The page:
Demographic transformation and the influence of eleven selected socio-demographic variables on the face validity of an engineering English for specific purposes approach at a South African university

Keywords: English for Spesific Purposes, sociodemographic, demographic transformation, face validity


In English for Specific Purposes (ESP), as accountable education, face validity, which could be an undesirable “negative” or a desirable “positive”, is one of the ways in which we determine the learners’ attitudes toward, and probable consequent motivation for, ESP learning programmes. In this study, we sought to explain the reactions of the 226 first year Engineering student respondents to Likert items by their sociodemographic characteristics. We measured and classified as an undesirable “negative” (if the mean was < 3.50), or a desirable “positive” (if the mean was ≥ 3.50), the face validity generated by eleven sociodemographic characteristics for an ESP approach employed in the design and delivery of a compulsory ESP module (Engineering Communication) at a university in South Africa’s Gauteng Province. We subjected the data to statistical significance testing with the ANOVA suite of inferential statistics to identify statistically significant relationships between the sociodemographic variables and the face validity variables, of which 20 were confirmed, and then measured the variance (influence) in the latter that could be associated with the former. The aggregate influence explainable by the sociodemographic variables was an eta2 of .908 (90.8%), of which High School Type (19.8%) recorded the most, and Engineering Work Experience (1,7%), the least. Whereas, Race was associated with the most “negative” influence, the Black1 and White groups were practically indistinguishable in attaining unequal, but “negative”, scores. When we compared the sample demographic statistics to available institutional and national statistics to check for demographic transformation, the statistics suggested that the research university was transforming demographically at a fast pace, given its history.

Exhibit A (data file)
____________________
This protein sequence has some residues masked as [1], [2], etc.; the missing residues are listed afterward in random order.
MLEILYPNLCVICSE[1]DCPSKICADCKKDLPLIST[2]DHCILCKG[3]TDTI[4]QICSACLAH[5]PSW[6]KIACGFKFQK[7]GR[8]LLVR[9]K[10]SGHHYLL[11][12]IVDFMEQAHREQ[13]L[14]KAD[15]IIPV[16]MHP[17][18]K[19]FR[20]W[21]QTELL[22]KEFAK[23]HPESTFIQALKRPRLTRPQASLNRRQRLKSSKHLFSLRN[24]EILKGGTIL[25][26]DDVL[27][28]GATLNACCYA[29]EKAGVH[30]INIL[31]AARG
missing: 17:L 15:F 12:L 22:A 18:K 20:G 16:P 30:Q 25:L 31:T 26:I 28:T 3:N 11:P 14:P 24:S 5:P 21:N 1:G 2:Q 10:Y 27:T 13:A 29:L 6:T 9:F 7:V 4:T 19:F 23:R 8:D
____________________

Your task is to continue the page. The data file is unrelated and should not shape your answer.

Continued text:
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Author Biographies

J. Moyo, Tshwane University of Technology, Pretoria

Dr. Joseph Moyo is a lecturer in the Department of Applied Languages, Tshwane University of Technology. His teaching and research specialisations are in TESOL and ESP.

C. C. Mann, Tshwane University of Technology, Pretoria

Professor Charles C Mann is a Research Professor in the Department of Applied Languages, Tshwane University of Technology. His areas of specialisation are Sociolinguistics, Contact Linguistics, Language Attitudes, Language Policy and Planning, and TESOL.



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How to Cite
Moyo, J., and C. C. Mann. 2021. “Demographic Transformation and the Influence of Eleven Selected Socio-Demographic Variables on the Face Validity of an Engineering English for Specific Purposes Approach at a South African University ”. South African Journal of Higher Education 35 (3), 126-45.
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